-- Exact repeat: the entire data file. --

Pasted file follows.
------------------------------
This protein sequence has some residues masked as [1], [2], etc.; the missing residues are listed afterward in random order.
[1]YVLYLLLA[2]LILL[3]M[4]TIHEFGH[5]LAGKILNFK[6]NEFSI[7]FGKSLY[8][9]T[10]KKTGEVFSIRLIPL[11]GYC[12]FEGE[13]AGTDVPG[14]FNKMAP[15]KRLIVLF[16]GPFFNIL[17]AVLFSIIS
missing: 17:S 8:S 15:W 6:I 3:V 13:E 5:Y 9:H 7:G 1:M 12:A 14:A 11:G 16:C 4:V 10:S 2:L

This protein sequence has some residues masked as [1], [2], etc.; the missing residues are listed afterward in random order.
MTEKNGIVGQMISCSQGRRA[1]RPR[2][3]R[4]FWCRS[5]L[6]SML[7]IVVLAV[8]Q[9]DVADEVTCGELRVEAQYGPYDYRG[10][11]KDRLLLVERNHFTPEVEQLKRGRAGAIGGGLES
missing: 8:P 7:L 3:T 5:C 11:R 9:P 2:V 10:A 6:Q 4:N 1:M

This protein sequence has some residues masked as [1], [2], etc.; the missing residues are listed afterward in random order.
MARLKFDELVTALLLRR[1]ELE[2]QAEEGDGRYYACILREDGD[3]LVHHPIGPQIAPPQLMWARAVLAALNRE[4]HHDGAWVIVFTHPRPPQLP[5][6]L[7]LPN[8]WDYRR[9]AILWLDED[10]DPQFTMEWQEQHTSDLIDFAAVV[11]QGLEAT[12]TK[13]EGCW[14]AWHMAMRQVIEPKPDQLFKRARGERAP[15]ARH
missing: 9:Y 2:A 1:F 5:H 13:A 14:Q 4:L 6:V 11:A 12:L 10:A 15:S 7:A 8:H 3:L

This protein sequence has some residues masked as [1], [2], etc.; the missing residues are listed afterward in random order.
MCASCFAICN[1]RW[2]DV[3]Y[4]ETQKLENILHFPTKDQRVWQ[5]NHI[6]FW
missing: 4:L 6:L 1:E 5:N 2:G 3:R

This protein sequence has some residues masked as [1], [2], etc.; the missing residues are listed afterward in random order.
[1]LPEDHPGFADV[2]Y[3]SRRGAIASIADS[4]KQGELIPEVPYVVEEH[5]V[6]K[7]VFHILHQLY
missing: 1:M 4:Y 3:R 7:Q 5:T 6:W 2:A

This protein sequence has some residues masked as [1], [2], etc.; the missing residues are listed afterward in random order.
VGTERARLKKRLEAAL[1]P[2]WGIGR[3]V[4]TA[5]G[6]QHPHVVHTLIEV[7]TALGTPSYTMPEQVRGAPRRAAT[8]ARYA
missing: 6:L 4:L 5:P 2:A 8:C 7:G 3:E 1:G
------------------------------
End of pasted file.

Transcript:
This protein sequence has some residues masked as [1], [2], etc.; the missing residues are listed afterward in random order.
[1]YVLYLLLA[2]LILL[3]M[4]TIHEFGH[5]LAGKILNFK[6]NEFSI[7]FGKSLY[8][9]T[10]KKTGEVFSIRLIPL[11]GYC[12]FEGE[13]AGTDVPG[14]FNKMAP[15]KRLIVLF[16]GPFFNIL[17]AVLFSIIS
missing: 17:S 8:S 15:W 6:I 3:V 13:E 5:Y 9:H 7:G 1:M 12:A 14:A 11:G 16:C 4:V 10:S 2:L

This protein sequence has some residues masked as [1], [2], etc.; the missing residues are listed afterward in random order.
MTEKNGIVGQMISCSQGRRA[1]RPR[2][3]R[4]FWCRS[5]L[6]SML[7]IVVLAV[8]Q[9]DVADEVTCGELRVEAQYGPYDYRG[10][11]KDRLLLVERNHFTPEVEQLKRGRAGAIGGGLES
missing: 8:P 7:L 3:T 5:C 11:R 9:P 2:V 10:A 6:Q 4:N 1:M

This protein sequence has some residues masked as [1], [2], etc.; the missing residues are listed afterward in random order.
MARLKFDELVTALLLRR[1]ELE[2]QAEEGDGRYYACILREDGD[3]LVHHPIGPQIAPPQLMWARAVLAALNRE[4]HHDGAWVIVFTHPRPPQLP[5][6]L[7]LPN[8]WDYRR[9]AILWLDED[10]DPQFTMEWQEQHTSDLIDFAAVV[11]QGLEAT[12]TK[13]EGCW[14]AWHMAMRQVIEPKPDQLFKRARGERAP[15]ARH
missing: 9:Y 2:A 1:F 5:H 13:A 14:Q 4:L 6:V 11:A 12:L 10:A 15:S 7:A 8:H 3:L

This protein sequence has some residues masked as [1], [2], etc.; the missing residues are listed afterward in random order.
MCASCFAICN[1]RW[2]DV[3]Y[4]ETQKLENILHFPTKDQRVWQ[5]NHI[6]FW
missing: 4:L 6:L 1:E 5:N 2:G 3:R

This protein sequence has some residues masked as [1], [2], etc.; the missing residues are listed afterward in random order.
[1]LPEDHPGFADV[2]Y[3]SRRGAIASIADS[4]KQGELIPEVPYVVEEH[5]V[6]K[7]VFHILHQLY
missing: 1:M 4:Y 3:R 7:Q 5:T 6:W 2:A

This protein sequence has some residues masked as [1], [2], etc.; the missing residues are listed afterward in random order.
VGTERARLKKRLEAAL[1]P[2]WGIGR[3]V[4]TA[5]G[6]QHPHVVHTLIEV[7]TALGTPSYTMPEQVRGAPRRAAT[8]ARYA
missing: 6:L 4:L 5:P 2:A 8:C 7:G 3:E 1:G